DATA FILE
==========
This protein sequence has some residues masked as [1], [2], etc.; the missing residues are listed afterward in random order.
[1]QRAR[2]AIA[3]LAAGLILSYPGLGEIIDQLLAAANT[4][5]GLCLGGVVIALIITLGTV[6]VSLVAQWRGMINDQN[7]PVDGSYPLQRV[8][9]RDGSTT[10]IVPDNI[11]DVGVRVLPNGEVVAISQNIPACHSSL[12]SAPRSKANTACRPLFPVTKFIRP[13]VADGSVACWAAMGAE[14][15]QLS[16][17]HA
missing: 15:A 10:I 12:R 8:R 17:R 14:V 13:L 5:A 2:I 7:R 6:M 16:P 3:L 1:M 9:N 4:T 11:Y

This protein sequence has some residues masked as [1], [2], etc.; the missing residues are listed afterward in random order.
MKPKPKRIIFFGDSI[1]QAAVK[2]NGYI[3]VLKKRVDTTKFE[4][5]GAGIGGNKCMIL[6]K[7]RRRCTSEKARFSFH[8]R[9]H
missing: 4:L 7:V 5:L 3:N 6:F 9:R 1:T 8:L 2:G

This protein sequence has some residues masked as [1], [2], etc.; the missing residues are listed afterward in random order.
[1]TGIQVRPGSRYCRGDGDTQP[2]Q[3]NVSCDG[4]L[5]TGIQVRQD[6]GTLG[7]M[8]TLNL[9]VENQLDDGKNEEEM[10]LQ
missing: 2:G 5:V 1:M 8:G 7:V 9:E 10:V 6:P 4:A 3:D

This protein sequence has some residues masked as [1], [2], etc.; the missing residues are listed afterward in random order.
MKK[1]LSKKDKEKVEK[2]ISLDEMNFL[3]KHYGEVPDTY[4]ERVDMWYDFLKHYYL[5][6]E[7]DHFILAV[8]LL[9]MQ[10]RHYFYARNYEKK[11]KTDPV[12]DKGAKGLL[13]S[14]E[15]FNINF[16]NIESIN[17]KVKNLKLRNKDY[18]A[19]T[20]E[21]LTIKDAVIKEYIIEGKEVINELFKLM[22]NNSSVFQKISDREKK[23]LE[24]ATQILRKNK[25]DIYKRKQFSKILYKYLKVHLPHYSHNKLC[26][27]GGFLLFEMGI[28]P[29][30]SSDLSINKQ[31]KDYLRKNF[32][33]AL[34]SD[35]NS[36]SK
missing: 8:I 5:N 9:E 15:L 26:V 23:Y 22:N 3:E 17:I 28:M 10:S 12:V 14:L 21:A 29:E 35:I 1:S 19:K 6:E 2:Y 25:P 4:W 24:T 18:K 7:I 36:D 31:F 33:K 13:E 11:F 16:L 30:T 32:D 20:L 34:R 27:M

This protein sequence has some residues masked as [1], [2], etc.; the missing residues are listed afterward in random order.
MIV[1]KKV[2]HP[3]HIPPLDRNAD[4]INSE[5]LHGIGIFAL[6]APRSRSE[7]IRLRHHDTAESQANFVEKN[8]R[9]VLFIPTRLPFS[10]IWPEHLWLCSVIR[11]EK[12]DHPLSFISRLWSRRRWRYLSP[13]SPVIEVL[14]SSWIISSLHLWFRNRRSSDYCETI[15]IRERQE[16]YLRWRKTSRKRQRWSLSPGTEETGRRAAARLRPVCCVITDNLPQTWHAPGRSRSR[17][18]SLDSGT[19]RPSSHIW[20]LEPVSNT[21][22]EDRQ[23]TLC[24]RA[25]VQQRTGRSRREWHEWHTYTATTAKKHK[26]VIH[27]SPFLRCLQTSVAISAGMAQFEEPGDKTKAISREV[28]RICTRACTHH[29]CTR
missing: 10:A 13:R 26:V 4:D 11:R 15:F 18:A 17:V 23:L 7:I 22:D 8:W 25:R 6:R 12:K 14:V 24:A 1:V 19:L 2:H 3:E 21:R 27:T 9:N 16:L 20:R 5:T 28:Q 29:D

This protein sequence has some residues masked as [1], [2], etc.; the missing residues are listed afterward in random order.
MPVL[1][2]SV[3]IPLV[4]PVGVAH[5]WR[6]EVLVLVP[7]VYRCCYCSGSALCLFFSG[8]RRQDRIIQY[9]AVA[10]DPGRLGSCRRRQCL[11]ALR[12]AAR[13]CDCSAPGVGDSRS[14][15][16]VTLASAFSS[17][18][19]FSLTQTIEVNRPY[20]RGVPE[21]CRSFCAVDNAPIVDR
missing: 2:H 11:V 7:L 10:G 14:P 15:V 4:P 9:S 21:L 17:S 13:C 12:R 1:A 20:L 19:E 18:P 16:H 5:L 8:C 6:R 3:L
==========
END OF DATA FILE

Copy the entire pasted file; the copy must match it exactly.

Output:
This protein sequence has some residues masked as [1], [2], etc.; the missing residues are listed afterward in random order.
[1]QRAR[2]AIA[3]LAAGLILSYPGLGEIIDQLLAAANT[4][5]GLCLGGVVIALIITLGTV[6]VSLVAQWRGMINDQN[7]PVDGSYPLQRV[8][9]RDGSTT[10]IVPDNI[11]DVGVRVLPNGEVVAISQNIPACHSSL[12]SAPRSKANTACRPLFPVTKFIRP[13]VADGSVACWAAMGAE[14][15]QLS[16][17]HA
missing: 15:A 10:I 12:R 8:R 17:R 14:V 13:L 5:A 2:I 7:R 6:M 16:P 3:L 1:M 9:N 4:T 11:Y

This protein sequence has some residues masked as [1], [2], etc.; the missing residues are listed afterward in random order.
MKPKPKRIIFFGDSI[1]QAAVK[2]NGYI[3]VLKKRVDTTKFE[4][5]GAGIGGNKCMIL[6]K[7]RRRCTSEKARFSFH[8]R[9]H
missing: 4:L 7:V 5:L 3:N 6:F 9:R 1:T 8:L 2:G

This protein sequence has some residues masked as [1], [2], etc.; the missing residues are listed afterward in random order.
[1]TGIQVRPGSRYCRGDGDTQP[2]Q[3]NVSCDG[4]L[5]TGIQVRQD[6]GTLG[7]M[8]TLNL[9]VENQLDDGKNEEEM[10]LQ
missing: 2:G 5:V 1:M 8:G 7:V 9:E 10:V 6:P 4:A 3:D

This protein sequence has some residues masked as [1], [2], etc.; the missing residues are listed afterward in random order.
MKK[1]LSKKDKEKVEK[2]ISLDEMNFL[3]KHYGEVPDTY[4]ERVDMWYDFLKHYYL[5][6]E[7]DHFILAV[8]LL[9]MQ[10]RHYFYARNYEKK[11]KTDPV[12]DKGAKGLL[13]S[14]E[15]FNINF[16]NIESIN[17]KVKNLKLRNKDY[18]A[19]T[20]E[21]LTIKDAVIKEYIIEGKEVINELFKLM[22]NNSSVFQKISDREKK[23]LE[24]ATQILRKNK[25]DIYKRKQFSKILYKYLKVHLPHYSHNKLC[26][27]GGFLLFEMGI[28]P[29][30]SSDLSINKQ[31]KDYLRKNF[32][33]AL[34]SD[35]NS[36]SK
missing: 8:I 5:N 9:E 15:L 26:V 23:Y 22:N 3:E 17:I 28:M 10:S 12:V 14:L 21:A 29:E 35:I 1:S 19:K 6:E 2:Y 25:P 4:W 24:T 18:K 7:I 36:D 31:F 33:K 13:E 11:F 16:L 30:T 32:D 20:L 34:R 27:M

This protein sequence has some residues masked as [1], [2], etc.; the missing residues are listed afterward in random order.
MIV[1]KKV[2]HP[3]HIPPLDRNAD[4]INSE[5]LHGIGIFAL[6]APRSRSE[7]IRLRHHDTAESQANFVEKN[8]R[9]VLFIPTRLPFS[10]IWPEHLWLCSVIR[11]EK[12]DHPLSFISRLWSRRRWRYLSP[13]SPVIEVL[14]SSWIISSLHLWFRNRRSSDYCETI[15]IRERQE[16]YLRWRKTSRKRQRWSLSPGTEETGRRAAARLRPVCCVITDNLPQTWHAPGRSRSR[17][18]SLDSGT[19]RPSSHIW[20]LEPVSNT[21][22]EDRQ[23]TLC[24]RA[25]VQQRTGRSRREWHEWHTYTATTAKKHK[26]VIH[27]SPFLRCLQTSVAISAGMAQFEEPGDKTKAISREV[28]RICTRACTHH[29]CTR
missing: 10:A 13:R 26:V 4:D 11:R 15:F 18:A 17:V 23:L 7:I 22:D 8:W 25:R 6:R 12:K 14:V 24:A 1:V 19:L 2:H 3:E 21:R 27:T 9:N 16:L 20:R 5:T 28:Q 29:D

This protein sequence has some residues masked as [1], [2], etc.; the missing residues are listed afterward in random order.
MPVL[1][2]SV[3]IPLV[4]PVGVAH[5]WR[6]EVLVLVP[7]VYRCCYCSGSALCLFFSG[8]RRQDRIIQY[9]AVA[10]DPGRLGSCRRRQCL[11]ALR[12]AAR[13]CDCSAPGVGDSRS[14][15][16]VTLASAFSS[17][18][19]FSLTQTIEVNRPY[20]RGVPE[21]CRSFCAVDNAPIVDR
missing: 2:H 11:V 7:L 10:G 14:P 15:V 4:P 9:S 21:L 17:S 13:C 12:R 1:A 20:L 19:E 18:P 16:H 5:L 8:C 6:R 3:L